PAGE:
Does music become more emotional as you get older?

music and emotions
Initial results from an ongoing study in Ireland suggest that music may have a greater emotional impact on older people than their younger counterparts.

The study, undertaken by musician and PHD candidate Jenny Groarke, aims to explore how people of different ages engage with music. It has involved a group of people aged 60-85 and participants aged 18-35 at NUI Galway.

Groarke explained that there was a much stronger tendency among older people to use music to regulate their emotions. Two thirds of those aged between 60 and 85 said they used classical music when dealing with stress.

Groarke explained that older participants proved to be more effective at regulating their emotions than younger people. “We are beginning to understand that wellbeing is a skill, a key component being our ability to regulate our emotional experiences, to minimise negative feelings and maximise positive ones,” she said.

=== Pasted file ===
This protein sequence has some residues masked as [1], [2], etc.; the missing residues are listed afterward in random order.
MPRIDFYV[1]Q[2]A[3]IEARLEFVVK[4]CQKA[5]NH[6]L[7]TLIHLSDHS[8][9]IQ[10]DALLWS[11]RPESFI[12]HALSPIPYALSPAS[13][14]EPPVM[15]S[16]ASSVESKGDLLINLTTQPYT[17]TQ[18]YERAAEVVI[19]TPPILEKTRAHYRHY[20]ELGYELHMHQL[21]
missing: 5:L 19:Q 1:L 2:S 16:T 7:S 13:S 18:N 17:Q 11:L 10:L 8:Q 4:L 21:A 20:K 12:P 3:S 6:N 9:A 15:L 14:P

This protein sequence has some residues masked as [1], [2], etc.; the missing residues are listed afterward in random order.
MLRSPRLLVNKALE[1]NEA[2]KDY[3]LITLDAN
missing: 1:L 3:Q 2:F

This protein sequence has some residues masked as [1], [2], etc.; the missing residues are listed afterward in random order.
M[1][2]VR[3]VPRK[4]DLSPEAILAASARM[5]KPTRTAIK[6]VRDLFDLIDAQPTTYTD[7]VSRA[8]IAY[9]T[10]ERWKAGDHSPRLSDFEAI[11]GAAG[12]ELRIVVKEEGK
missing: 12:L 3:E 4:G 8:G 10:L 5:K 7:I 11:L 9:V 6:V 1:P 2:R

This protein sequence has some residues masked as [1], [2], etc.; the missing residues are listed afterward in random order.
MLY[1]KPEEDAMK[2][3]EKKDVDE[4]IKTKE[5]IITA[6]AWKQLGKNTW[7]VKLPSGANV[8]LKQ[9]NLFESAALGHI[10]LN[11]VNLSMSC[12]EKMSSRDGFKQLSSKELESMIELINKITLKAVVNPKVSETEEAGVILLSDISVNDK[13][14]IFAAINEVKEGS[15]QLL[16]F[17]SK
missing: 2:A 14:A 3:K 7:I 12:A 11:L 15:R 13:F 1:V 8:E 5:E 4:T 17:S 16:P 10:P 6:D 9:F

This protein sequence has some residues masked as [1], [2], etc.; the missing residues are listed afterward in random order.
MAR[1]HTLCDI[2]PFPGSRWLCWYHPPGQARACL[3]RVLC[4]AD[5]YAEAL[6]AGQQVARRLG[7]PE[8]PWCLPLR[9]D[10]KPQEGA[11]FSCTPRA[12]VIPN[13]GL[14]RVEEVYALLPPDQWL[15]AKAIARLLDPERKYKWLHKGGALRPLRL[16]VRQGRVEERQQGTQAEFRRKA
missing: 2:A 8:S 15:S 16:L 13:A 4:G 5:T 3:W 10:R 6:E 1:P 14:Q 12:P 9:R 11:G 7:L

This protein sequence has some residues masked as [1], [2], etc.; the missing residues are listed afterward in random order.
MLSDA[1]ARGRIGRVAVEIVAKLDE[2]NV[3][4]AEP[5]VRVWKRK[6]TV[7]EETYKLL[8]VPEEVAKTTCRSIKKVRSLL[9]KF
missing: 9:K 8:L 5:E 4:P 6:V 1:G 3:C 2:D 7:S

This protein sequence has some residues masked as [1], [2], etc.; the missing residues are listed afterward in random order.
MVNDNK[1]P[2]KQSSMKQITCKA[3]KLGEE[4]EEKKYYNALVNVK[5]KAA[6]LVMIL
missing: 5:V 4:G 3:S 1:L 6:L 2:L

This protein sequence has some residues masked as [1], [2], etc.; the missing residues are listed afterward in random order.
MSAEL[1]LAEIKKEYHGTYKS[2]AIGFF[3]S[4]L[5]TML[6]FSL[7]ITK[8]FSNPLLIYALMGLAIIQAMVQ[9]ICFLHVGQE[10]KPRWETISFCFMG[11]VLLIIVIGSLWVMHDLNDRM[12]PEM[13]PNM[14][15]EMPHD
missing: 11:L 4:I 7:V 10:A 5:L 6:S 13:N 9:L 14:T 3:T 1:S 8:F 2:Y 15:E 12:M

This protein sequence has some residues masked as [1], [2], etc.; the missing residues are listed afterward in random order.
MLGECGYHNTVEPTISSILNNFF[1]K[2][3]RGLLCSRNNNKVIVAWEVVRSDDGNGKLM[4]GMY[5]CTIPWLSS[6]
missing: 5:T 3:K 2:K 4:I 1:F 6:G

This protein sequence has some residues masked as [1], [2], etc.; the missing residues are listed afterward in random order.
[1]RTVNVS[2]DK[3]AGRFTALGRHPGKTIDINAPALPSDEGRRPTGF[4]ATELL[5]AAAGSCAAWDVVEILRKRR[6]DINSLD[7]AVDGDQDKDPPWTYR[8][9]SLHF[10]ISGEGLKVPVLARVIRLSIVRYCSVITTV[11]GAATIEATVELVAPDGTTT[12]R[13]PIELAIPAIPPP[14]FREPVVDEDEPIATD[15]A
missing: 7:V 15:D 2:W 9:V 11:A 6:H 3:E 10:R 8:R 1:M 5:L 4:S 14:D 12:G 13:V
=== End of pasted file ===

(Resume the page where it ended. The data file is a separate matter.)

The study is one of the first of its kind to look at the different ways in which music is used at various points in our lives. Other research has focused specifically on the impact music can have on elderly people’s emotional and psychological well-being, but without comparing this alongside younger participants.

Groarke explained that she became interested in the topic when she noticed the contrasting ways in which she and her grandfather used music in their daily lives.